Raise your hand if you ever felt like you had so many to do lists running at one time, where everything felt like it needed to get done today, and yet you had no time to complete it all. Yup, I’m pretty sure you all just raised your hands. We’ve ALL been there. I’ve been there. I’ve felt the pain. I’ve felt the anxiety rise up from my lower back into my shoulders, and then grow into a full-on headache.
Finally, one day, I decided I needed to hunker down and truly do something about it or I was going to go crazy. Below is my list of 5 strategic ways to conquer your to do list:
#1: Put any and all distractions away for at least an hour.
This is really important. Put your phone away, on silent, for at least one hour to start. While you’re at it, close your email, and don’t look at it. In fact, just put all distractions away for at least an hour. If you can do it for longer, you’re bound to be more productive.
#2: Write out ALL THE THINGS you need to get done.
Don’t try to organize it yet. Just write it all out. Brain dump it. I personally prefer doing this in an actual paper notebook. There’s something about putting pen to paper and going old school that is healing to me. But, you do this however it works best for you. My husband is the type who does better with things digitally, so he’d prefer to type it all into a Word or Google document. Find what works for you.
Also, side note, at the time I first started doing this, I was just brain dumping all the things I had to do at work, but this would be extraordinarily useful if you wanted to brain dump all of your to dos, whether work, home life, family life, etc.
#3: Organize it all.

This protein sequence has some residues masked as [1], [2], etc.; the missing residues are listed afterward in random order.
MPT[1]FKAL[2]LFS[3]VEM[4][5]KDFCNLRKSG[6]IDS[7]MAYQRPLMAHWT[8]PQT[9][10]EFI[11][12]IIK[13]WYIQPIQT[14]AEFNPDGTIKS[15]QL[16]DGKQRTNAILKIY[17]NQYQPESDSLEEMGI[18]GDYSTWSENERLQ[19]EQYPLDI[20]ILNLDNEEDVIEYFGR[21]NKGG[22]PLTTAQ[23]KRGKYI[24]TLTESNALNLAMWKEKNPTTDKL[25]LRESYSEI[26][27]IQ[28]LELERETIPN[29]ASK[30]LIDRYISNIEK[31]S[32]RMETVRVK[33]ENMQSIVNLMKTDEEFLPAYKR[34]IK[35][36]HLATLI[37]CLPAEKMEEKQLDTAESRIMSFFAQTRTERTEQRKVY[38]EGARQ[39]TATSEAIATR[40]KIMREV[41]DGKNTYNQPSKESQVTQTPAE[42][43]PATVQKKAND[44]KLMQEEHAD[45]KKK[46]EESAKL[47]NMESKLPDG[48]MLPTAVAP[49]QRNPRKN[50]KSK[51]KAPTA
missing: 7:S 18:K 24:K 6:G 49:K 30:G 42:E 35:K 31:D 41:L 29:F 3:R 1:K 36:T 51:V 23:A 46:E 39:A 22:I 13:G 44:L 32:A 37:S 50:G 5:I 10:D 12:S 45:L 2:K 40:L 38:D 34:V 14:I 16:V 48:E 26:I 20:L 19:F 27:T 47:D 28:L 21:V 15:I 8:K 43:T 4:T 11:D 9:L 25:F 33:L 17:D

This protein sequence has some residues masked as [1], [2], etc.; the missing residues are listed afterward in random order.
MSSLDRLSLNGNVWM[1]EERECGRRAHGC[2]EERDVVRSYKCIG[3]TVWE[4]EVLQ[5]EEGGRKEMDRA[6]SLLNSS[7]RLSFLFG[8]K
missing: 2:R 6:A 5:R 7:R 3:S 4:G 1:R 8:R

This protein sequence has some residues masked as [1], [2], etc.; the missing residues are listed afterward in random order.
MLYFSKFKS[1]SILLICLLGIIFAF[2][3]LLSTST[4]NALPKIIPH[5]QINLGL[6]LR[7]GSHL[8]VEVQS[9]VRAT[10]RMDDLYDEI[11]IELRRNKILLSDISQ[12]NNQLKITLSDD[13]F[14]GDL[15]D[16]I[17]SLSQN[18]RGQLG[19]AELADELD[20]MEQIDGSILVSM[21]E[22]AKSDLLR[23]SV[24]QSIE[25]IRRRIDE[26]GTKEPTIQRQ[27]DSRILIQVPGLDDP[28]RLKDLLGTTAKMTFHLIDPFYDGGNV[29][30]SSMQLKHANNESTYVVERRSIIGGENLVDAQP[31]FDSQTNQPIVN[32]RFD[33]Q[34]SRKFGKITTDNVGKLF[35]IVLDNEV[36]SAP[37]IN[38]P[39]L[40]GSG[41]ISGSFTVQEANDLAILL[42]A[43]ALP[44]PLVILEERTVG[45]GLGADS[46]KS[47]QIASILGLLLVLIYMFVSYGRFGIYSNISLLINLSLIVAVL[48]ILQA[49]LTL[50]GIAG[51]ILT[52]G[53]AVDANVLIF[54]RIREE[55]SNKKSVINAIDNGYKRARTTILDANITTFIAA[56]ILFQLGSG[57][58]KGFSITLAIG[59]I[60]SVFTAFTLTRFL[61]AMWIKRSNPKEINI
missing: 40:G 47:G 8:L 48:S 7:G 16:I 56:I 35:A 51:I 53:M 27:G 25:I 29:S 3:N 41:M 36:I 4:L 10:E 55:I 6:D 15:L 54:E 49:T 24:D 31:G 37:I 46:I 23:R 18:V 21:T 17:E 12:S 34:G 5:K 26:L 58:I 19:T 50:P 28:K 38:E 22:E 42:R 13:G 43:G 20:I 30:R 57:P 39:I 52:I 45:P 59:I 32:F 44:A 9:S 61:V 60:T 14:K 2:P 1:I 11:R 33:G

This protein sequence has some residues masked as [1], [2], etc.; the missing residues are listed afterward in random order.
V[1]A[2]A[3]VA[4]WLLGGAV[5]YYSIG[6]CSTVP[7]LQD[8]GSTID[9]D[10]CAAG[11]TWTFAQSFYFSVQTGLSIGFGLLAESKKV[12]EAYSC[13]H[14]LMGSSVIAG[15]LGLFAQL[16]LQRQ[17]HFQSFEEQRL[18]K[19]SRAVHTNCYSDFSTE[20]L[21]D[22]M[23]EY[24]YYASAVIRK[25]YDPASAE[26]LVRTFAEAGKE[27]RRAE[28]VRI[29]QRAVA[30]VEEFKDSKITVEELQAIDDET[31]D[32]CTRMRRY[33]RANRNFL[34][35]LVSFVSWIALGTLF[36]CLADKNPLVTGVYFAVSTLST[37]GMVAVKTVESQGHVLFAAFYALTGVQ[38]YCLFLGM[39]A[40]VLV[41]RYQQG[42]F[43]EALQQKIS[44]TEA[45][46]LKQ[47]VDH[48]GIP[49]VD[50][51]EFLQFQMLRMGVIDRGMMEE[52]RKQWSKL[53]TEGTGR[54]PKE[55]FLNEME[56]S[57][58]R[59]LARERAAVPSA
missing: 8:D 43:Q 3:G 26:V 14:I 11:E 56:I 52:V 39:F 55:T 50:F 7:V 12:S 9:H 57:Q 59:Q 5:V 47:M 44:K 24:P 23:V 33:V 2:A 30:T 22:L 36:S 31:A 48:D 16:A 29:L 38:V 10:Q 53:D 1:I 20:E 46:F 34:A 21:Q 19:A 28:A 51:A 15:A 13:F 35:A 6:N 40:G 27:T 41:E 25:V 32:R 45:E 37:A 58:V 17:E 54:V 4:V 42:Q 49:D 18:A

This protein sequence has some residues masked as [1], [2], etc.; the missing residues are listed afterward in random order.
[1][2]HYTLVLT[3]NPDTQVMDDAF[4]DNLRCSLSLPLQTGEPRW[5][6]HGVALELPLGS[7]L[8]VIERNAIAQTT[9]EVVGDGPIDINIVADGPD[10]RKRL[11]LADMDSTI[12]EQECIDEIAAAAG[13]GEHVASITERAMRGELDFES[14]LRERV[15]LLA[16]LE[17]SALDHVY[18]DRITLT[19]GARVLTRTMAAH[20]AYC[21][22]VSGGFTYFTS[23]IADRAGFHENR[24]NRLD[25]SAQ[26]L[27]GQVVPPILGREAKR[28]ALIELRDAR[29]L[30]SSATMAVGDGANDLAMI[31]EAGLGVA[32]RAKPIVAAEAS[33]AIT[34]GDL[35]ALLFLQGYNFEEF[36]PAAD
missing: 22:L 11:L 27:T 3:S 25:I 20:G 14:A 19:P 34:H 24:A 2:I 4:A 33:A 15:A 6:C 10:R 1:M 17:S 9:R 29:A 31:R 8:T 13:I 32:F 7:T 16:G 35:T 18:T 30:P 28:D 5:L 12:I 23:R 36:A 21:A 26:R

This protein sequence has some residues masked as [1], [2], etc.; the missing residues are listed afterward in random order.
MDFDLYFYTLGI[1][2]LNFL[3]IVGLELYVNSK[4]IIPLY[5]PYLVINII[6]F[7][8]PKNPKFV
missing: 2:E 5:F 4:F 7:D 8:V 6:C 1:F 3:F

Start looking for categories in your brain dump that you can lump together. For example, I almost always have a running list of “Things I need to get done this week”. Vague, yes, but it works for me.
I also have a “daily”, “weekly”, “monthly”, “SEO to dos” and so many more. I add to each category whenever I have new ideas pop up. This helps me avoid the dreaded “if I don’t write this idea down right now, I’m going to forget to do it later” feeling I so often get now that I’m full-time working wife, mother of two, and small business owner.
I have tried quite a few task management programs, and I find that Trello boards are the best for me (and they’re free!). I can see all my various categories and lists in one place. I’m a visual person, so this is immensely helpful to me. There is a bit of a learning curve on how to use them effectively for you, but now that I have it figured out, it’s the best one for me. There are lots of other task management programs out there. Find which one works best for you!
#4: Prioritize your lists.
After I categorized every single thing on my list, I prioritized from there. My prioritization may look different from yours, and yours may be different from what your colleague’s will look like. That’s completely fine! You do what works best for you. That’s what matters. It’s not worth doing it in a way that’s not useful for you. So make this yours.
Some days I put a few tasks at the top that I know I can check-off quickly. Doesn’t it just feel so good to check things off of your to do list? Some days, you just need those small victories. Let yourself have them.
#5: Organize your day in chunks.